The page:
Most effective treatment against omicron in short supply in CT, experts say

Dr. Aldo Calvo, Medical Director of Family Medicine at Broward Health, shows a Regeneron monoclonal antibody infusion bag during a news conference, Aug. 19, 2021 at the Hospital in Fort Lauderdale, Fla. As strained U.S. hospitals brace for a new surge of omicron COVID-19 cases, doctors are warning of yet another challenge: the two standard drugs they’ve used to treat early coronavirus infections are unlikely to work against the new variant.

Dr. Aldo Calvo, Medical Director of Family Medicine at Broward Health, shows a Regeneron monoclonal antibody infusion bag during a news conference, Aug. 19, 2021 at the Hospital in Fort Lauderdale, Fla. As strained U.S. hospitals brace for a new surge of omicron COVID-19 cases, doctors are warning of yet another challenge: the two standard drugs they’ve used to treat early coronavirus infections are unlikely to work against the new variant.

Joe Cavaretta / Associated Press

The first generation of monoclonal antibody treatments are not effective against the COVID omicron variant, experts say, and the newer treatments are in short supply in Connecticut.

“Some of the now older ones don't seem to fit to omicron very well,” said Dr. Brooks Walsh, an emergency room physician at Bridgeport Hospital.

While doctors have said the omicron variant has produced milder symptoms than previous strains, Connecticut COVID hospitalizations are still on the verge of setting an all-time pandemic high.

According to Dr. Ulysses Wu, chief epidemiologist at Hartford HealthCare, there are three monoclonal antibodies they use against COVID, but “two of them are, for the most part, ineffective against omicron.”

A fourth monoclonal antibody treatment has been approved, but not for treatment of an active infection.

One of the three treatments, Sotrovimab, made by GlaxoSmithKline, is effective against omicron, according to Trinity Health’s chief clinical executive, Syed Hussain. He said they are “comfortable with our supply of this particular monoclonal antibody.”

Though he did not say there was a shortage, Wu said production has yet to reach full capacity.

“With the previous monoclonal antibodies against the previous variants, including delta, we have plenty of supply of,” he said. “Some of our monoclonals are in, I don't want to say short supply, it's just they were never in large supply and we're waiting for that to be ramped up. So they are in limited quantity at this point.”

The vast majority of coronavirus cases in Connecticut are not genetically sequenced, so doctors and patients rarely know which variant is causing an infection.

“Sequencing, in terms of viral sequencing, takes time, and it's a special send out tests in the lab. And not all specimens go to that lab,” Hussain said. “So we look at data, we look at what projections for this region and for the country are which include omicron on track to becoming the dominant strain.”

Because the variant causing an infection is unknown, and since there may be limited supplies of an effective treatment, Wu said the strategy is to “risk stratify.”

“We reserve the medication that works against omicron for those that may be the most sick, or maybe at most risk for developing complications,” he said, reserving the older treatments for patients who may not face as much risk. “That is how we determine the allocation at this point.”

According to the federal Food and Drug Administration, “Monoclonal antibodies are laboratory-made molecules that act as substitute antibodies. They can help your immune system recognize and respond more effectively to the virus, making it more difficult for the virus to reproduce and cause harm.”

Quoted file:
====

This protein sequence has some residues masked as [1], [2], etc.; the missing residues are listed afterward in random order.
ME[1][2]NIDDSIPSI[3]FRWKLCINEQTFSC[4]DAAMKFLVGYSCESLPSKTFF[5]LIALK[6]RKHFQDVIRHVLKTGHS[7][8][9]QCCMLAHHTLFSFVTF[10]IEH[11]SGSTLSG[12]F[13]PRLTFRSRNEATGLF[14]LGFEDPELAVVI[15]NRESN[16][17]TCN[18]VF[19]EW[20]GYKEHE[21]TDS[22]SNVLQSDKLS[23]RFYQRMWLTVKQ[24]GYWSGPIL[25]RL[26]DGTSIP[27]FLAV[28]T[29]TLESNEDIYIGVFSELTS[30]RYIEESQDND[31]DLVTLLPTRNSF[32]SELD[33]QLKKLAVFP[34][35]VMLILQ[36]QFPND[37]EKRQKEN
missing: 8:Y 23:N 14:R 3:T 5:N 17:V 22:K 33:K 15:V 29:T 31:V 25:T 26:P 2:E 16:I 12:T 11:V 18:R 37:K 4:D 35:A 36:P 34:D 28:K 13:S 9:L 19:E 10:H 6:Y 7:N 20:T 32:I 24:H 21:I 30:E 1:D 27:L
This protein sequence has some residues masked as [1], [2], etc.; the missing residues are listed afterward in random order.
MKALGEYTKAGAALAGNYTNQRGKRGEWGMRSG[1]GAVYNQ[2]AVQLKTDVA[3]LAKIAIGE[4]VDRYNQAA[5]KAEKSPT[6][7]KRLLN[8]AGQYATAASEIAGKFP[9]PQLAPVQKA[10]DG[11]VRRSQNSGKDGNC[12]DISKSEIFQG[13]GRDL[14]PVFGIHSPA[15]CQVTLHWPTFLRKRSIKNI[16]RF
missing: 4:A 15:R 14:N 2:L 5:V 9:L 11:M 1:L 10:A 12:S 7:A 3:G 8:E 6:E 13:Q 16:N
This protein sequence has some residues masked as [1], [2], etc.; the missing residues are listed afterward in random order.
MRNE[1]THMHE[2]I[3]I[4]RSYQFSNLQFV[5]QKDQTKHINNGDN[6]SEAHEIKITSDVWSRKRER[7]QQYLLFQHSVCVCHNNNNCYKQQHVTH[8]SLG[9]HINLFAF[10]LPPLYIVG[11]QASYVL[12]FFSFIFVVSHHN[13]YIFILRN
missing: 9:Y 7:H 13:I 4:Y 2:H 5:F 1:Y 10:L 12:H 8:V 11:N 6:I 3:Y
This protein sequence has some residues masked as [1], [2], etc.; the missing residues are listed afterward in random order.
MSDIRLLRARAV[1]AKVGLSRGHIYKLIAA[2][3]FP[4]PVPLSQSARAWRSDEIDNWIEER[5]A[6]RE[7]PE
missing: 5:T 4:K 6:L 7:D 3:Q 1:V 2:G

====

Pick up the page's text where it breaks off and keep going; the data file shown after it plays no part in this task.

They’re not new to medicine — many monoclonal antibody treatments have been approved to fight or prevent various other ailments. But the FDA first approved a monoclonal antibody for the treatment of COVID-19 last November under an emergency use authorization.

The authorization for that first treatment, bamlanivimab, made by Eli Lilly, was revoked but, since then, several similar treatments have been approved and shown to be effective.

Though genetic sequencing is performed on only a small fraction of patients, it’s possible to look for a specific marker, called an s-gene dropout (also referred to as SGTF) to determine if a patient is infected with omicron.

As Yale researcher Nathan Grubaugh explained, if a sample has that SGTF, it’s likely — but not certain — to be omicron.

“The FDA had said that they would not be opposed to using SGTF as a diagnostic readout for clinical uses, but there are still problems,” Grubaugh said.

But those samples would have to be clinically verified against the Clinical Laboratory Improvement Amendments, standards set by the Centers for Medicare & Medicaid Services, which regulates testing.

“That's not impossible, but it takes time,” Grubaugh said.

Only one diagnostic test, the ThermoFisher TaqPath COVID Combo Kit, can verify that s-gene dropout.

“Changing the system to switch to use it for inpatients in the middle of the highest outpatient testing demand of the pandemic would have caused even further capacity issues,” Grubaugh said. “Changes like this are much easier to do when testing is low.”

But Grubaugh believes omicron, already confirmed to comprise more than 50 percent of the total number of tested samples, will soon be causing every infection, if it’s not already.

“It’s all moot now anyways,” Grubaugh said. “Just about all new admissions are omicron and hospitals have stopped ordering the old monoclonals.”

In addition to Sotrovimab, there have also been two oral antivirals approved for use, though those are in very limited supply so far, according to Walsh.

“The newer ones, the new oral agents that just got approved, they’re still working out how to get them to people,” Walsh said.